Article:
Posts Tagged ‘British soldier lichen’


I went for a walk in the forest in search of new green vegetation. It is still a bit early, and for the most part, the forest still looks at rest. When I glanced down at this rock, however, I noticed bright red dots. On closer examination, I found there was an entire garden of moss and lichens covering the rock’s surface.


A bug’s eye view reveals a lilliputian world of vivid forms and colours, greens, yellows, silver and even bright red. The red dots are the tips of British Soldier lichen (Cladonia cristatella). A lichen is actually two organisms, an alga and a fungus, living in very close association. The algal component manufactures food via photosynthesis, while the fungus absorbs moisture and minerals. Most of the visible body of the lichen is made up of the fungus, with the alga forming a thin layer just below the fungus surface.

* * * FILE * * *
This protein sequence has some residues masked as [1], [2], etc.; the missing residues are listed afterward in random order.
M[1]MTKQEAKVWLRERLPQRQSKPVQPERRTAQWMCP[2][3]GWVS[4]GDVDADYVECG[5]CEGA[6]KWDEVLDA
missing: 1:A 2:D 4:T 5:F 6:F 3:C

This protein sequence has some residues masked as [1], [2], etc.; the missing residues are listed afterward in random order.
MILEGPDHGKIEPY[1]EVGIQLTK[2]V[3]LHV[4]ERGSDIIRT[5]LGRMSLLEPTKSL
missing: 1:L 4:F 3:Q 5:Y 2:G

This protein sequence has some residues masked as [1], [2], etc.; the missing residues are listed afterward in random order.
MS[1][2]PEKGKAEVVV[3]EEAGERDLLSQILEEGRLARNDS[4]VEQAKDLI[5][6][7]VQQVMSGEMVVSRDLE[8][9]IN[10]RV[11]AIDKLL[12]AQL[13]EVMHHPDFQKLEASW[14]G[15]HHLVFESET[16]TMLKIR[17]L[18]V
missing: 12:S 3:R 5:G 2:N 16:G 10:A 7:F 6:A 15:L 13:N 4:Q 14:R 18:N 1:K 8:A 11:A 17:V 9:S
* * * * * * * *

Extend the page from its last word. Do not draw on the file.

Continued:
Lichens are ancient organisms that first appeared on the planet about 225 million years ago. Lichens usually grow on nutrient-poor surfaces, limiting their rate of growth. They are widespread, but are sensitive to air pollution. Thus, an absence of lichens can be an indicator of poor air quality. A second cladonia species was represented in the rock garden by pixie cup lichen (Cladonia chlorophaea). Pixie cup and British soldier lichens are fruticose growth forms. Of the three lichen forms, crustose, foliose and fruticose, the fruticose lichens are the most sensitive to air pollution and are the first to disappear as air becomes more polluted in an area.


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